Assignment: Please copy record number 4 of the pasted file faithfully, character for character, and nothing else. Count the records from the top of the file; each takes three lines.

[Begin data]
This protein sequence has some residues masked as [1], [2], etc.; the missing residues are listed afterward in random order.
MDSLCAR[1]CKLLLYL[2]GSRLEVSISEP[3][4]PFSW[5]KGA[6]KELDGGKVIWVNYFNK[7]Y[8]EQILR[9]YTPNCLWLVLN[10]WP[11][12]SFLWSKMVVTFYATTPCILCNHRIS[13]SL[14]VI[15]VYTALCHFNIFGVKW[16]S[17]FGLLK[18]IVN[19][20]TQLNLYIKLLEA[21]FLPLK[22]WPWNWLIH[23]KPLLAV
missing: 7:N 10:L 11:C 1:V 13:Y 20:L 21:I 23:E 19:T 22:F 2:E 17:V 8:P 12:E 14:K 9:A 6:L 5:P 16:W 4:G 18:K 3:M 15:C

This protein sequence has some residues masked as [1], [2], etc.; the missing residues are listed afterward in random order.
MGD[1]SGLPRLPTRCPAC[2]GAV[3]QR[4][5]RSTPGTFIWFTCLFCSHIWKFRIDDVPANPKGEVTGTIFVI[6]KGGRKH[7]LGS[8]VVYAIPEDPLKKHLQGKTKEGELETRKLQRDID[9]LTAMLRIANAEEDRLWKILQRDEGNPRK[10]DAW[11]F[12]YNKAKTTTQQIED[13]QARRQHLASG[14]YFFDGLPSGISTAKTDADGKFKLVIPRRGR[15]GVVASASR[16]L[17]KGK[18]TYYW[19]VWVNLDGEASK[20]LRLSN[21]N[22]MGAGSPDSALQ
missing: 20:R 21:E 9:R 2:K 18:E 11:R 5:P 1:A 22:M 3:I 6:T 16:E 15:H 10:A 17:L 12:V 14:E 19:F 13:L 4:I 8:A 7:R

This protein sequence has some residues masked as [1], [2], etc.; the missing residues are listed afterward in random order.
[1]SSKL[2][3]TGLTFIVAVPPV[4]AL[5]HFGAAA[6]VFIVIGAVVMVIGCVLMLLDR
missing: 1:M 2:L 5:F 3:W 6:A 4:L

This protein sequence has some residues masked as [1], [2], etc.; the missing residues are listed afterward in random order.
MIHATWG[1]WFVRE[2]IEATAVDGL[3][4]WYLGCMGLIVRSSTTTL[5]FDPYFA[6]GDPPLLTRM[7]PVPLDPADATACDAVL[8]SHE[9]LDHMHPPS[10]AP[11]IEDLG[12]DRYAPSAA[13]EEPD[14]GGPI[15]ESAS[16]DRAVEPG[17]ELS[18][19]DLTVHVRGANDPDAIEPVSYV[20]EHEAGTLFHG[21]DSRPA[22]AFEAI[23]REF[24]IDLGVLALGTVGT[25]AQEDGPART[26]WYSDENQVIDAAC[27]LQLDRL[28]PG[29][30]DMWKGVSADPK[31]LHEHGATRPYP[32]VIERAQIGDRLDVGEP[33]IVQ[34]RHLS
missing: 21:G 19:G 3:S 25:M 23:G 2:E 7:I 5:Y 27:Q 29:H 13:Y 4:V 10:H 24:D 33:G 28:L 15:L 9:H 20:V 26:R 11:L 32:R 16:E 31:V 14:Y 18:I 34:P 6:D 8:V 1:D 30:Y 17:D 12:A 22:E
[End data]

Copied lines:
This protein sequence has some residues masked as [1], [2], etc.; the missing residues are listed afterward in random order.
MIHATWG[1]WFVRE[2]IEATAVDGL[3][4]WYLGCMGLIVRSSTTTL[5]FDPYFA[6]GDPPLLTRM[7]PVPLDPADATACDAVL[8]SHE[9]LDHMHPPS[10]AP[11]IEDLG[12]DRYAPSAA[13]EEPD[14]GGPI[15]ESAS[16]DRAVEPG[17]ELS[18][19]DLTVHVRGANDPDAIEPVSYV[20]EHEAGTLFHG[21]DSRPA[22]AFEAI[23]REF[24]IDLGVLALGTVGT[25]AQEDGPART[26]WYSDENQVIDAAC[27]LQLDRL[28]PG[29][30]DMWKGVSADPK[31]LHEHGATRPYP[32]VIERAQIGDRLDVGEP[33]IVQ[34]RHLS
missing: 21:G 19:G 3:S 25:M 23:G 2:E 7:I 5:Y 27:Q 29:H 13:Y 4:V 10:H 24:D 33:G 28:L 15:L 9:H 20:V 26:R 11:L 32:R 16:E 31:V 14:Y 18:I 34:P 6:D 8:V 1:D 30:Y 17:D 12:A 22:E